Justin Rosenstein

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Justin Rosenstein
Rosenstein in 2018
Justin Michael Rosenstein

(1983-05-13) May 13, 1983 (age 40)
Alma materStanford University
Occupation(s)Software programmer, entrepreneur
Known forCo-founder of Asana

Justin Michael Rosenstein (born May 13, 1983) is an American software programmer and entrepreneur. He co-founded the collaboration software company Asana in 2008.[2][3]

Early life[edit]

Rosenstein grew up in San Francisco Bay Area and attended The College Preparatory School in Oakland, California. He is Jewish.[4] He was a successful high school Lincoln–Douglas debater. He matriculated to Stanford University, and graduated with a Bachelor of Science degree in mathematics at age 20.[5] As an undergraduate, he served as a member of the Mayfield Fellows Program.[6]


Rosenstein dropped out of a graduate program in computer science at Stanford in 2004 to join Google as a product manager.[7] At Google, Rosenstein led projects in Google's communication and collaboration division. His projects initially included Google Page Creator, the precursor to Google Sites, and a project internally codenamed “Platypus,” which eventually became Google Drive.[8] He also created and wrote the original prototype for Gmail Chat[9] and many of the features in Google's rich text editor.

In May 2007, Rosenstein left Google to become an engineering lead at Facebook, working closely with Mark Zuckerberg and Dustin Moskovitz.[7] He was technical lead in charge of Facebook's Pages, the Facebook Like button,[10] and Facebook Beacon.[11]

In October 2008, Rosenstein left Facebook to co-found the collaborative software company Asana along with Moskovitz.[12] On its website, Asana states its mission is to “help humanity thrive by enabling all teams to work together effortlessly.”[13] He is a frequent speaker on issues of business and technology.[14][15][16] He has published opinions on building effective collaborative software in Wired,[17] leadership strategy and enterprise software design in Fast Company,[18] and entrepreneurship in TechCrunch,[19] and productivity in TIME.[20]

One Project[edit]

Rosenstein is the founder of a nonprofit organization called One Project.[21] In 2014, he delivered the keynote address at the TechCrunch Disrupt conference in New York, about using technology for social good as part of “one human project for global thriving.”[22]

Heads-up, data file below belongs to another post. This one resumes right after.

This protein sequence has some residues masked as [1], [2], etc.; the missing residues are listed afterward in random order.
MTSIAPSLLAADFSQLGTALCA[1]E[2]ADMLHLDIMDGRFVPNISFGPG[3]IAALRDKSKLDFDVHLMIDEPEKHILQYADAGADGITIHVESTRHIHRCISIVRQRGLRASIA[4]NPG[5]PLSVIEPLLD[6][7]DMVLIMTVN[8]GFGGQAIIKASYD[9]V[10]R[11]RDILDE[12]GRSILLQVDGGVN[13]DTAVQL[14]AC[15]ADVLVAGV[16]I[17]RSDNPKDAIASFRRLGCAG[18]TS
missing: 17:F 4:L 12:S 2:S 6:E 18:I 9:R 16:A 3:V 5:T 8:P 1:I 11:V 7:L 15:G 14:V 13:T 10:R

The Social Dilemma[edit]

Rosenstein starred in the documentary drama The Social Dilemma, which examines the impact of extended time spent on social networking platforms and raises the alarm on the importance of tackling problems such as addiction, fake news, and global warming.

In the documentary, Rosenstein writes:

"We live in a world in which a tree is worth more, financially, dead than alive, in a world in which a whale is worth more dead than alive. For so long as our economy works in that way and corporations go unregulated, they're going to continue to destroy trees, to kill whales, to mine the earth, and to continue to pull oil out of the ground, even though we know it is destroying the planet and we know that it's going to leave a worse world for future generations. This is short-term thinking based on this religion of profit at all costs, as if somehow, magically, each corporation acting in its selfish interest is going to produce the best result. This has been affecting the environment for a long time. What's frightening, and what hopefully is the last straw that will make us wake up as a civilization to how flawed this theory has been in the first place, is to see that now we're the tree, we're the whale."[23]